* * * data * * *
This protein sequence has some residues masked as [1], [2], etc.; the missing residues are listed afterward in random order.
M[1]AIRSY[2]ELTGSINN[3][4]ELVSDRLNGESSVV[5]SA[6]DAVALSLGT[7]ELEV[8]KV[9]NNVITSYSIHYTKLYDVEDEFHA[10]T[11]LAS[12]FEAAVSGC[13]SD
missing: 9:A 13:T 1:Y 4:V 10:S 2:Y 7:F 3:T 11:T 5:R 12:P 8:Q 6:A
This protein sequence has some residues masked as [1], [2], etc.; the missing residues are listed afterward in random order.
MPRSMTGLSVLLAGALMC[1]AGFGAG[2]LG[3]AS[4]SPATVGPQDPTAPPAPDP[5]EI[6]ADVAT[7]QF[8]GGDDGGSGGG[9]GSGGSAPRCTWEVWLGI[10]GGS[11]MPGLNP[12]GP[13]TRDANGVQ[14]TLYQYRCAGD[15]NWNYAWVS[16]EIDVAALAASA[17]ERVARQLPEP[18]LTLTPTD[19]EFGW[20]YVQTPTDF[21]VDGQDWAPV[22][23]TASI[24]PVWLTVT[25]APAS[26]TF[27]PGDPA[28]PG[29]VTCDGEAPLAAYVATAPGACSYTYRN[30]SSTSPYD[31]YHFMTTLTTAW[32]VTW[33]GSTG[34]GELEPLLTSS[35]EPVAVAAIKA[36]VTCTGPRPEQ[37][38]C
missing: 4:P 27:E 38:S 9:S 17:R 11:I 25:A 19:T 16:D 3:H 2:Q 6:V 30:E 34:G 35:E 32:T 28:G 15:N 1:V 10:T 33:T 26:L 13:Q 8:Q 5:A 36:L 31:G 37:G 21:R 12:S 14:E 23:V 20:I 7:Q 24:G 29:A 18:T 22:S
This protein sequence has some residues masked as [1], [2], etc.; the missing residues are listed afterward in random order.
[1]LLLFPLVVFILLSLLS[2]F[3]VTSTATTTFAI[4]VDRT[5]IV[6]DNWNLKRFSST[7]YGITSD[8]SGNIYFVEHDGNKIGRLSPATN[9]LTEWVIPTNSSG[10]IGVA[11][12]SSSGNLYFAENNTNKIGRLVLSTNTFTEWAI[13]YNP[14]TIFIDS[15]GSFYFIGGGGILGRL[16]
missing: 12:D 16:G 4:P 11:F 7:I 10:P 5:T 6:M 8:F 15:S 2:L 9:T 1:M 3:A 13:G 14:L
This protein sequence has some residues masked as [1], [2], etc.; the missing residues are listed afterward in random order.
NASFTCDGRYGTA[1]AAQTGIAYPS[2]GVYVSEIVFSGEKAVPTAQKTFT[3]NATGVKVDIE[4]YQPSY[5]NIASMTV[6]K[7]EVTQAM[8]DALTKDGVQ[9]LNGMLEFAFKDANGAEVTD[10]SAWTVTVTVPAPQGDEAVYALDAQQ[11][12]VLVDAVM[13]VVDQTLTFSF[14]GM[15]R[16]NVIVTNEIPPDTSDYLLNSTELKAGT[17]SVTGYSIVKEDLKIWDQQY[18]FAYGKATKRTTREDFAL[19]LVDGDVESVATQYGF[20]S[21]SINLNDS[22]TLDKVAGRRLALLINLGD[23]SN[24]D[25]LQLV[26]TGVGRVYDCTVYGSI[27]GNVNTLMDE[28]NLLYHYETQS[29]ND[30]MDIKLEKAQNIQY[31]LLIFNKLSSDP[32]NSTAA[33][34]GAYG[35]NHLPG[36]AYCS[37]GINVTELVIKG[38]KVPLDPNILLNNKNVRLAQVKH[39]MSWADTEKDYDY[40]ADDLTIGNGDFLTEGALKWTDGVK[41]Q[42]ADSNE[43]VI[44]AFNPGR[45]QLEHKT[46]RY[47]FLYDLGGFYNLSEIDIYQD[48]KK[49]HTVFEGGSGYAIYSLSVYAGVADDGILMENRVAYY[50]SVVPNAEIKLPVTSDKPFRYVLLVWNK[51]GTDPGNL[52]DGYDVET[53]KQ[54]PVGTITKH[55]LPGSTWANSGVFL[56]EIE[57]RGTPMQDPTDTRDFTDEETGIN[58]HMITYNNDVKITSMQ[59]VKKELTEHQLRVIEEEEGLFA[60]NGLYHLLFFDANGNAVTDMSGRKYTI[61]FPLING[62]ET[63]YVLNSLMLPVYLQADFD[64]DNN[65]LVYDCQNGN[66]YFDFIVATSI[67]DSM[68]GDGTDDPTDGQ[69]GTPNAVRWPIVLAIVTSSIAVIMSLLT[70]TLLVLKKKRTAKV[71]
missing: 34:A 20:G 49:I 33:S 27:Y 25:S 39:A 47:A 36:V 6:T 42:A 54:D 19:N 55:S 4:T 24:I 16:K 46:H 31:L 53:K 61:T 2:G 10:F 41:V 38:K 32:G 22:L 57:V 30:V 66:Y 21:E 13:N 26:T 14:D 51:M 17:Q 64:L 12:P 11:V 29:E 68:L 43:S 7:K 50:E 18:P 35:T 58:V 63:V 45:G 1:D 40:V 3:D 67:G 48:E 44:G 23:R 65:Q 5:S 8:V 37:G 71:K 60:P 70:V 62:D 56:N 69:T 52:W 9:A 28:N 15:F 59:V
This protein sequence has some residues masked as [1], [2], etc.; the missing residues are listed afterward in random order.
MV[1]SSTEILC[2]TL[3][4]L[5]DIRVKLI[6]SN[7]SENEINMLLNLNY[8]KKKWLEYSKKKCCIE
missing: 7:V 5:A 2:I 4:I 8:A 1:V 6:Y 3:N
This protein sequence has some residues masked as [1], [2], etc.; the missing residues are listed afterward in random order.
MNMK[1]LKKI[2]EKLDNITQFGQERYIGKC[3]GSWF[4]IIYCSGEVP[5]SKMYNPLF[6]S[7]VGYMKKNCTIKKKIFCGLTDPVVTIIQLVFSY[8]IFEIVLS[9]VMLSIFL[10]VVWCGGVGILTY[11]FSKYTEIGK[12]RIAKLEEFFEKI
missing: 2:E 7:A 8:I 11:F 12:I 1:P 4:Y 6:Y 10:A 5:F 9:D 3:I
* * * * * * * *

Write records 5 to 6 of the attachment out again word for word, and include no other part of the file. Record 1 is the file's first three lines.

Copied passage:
This protein sequence has some residues masked as [1], [2], etc.; the missing residues are listed afterward in random order.
MV[1]SSTEILC[2]TL[3][4]L[5]DIRVKLI[6]SN[7]SENEINMLLNLNY[8]KKKWLEYSKKKCCIE
missing: 7:V 5:A 2:I 4:I 8:A 1:V 6:Y 3:N
This protein sequence has some residues masked as [1], [2], etc.; the missing residues are listed afterward in random order.
MNMK[1]LKKI[2]EKLDNITQFGQERYIGKC[3]GSWF[4]IIYCSGEVP[5]SKMYNPLF[6]S[7]VGYMKKNCTIKKKIFCGLTDPVVTIIQLVFSY[8]IFEIVLS[9]VMLSIFL[10]VVWCGGVGILTY[11]FSKYTEIGK[12]RIAKLEEFFEKI
missing: 2:E 7:A 8:I 11:F 12:I 1:P 4:Y 6:Y 10:A 5:F 9:D 3:I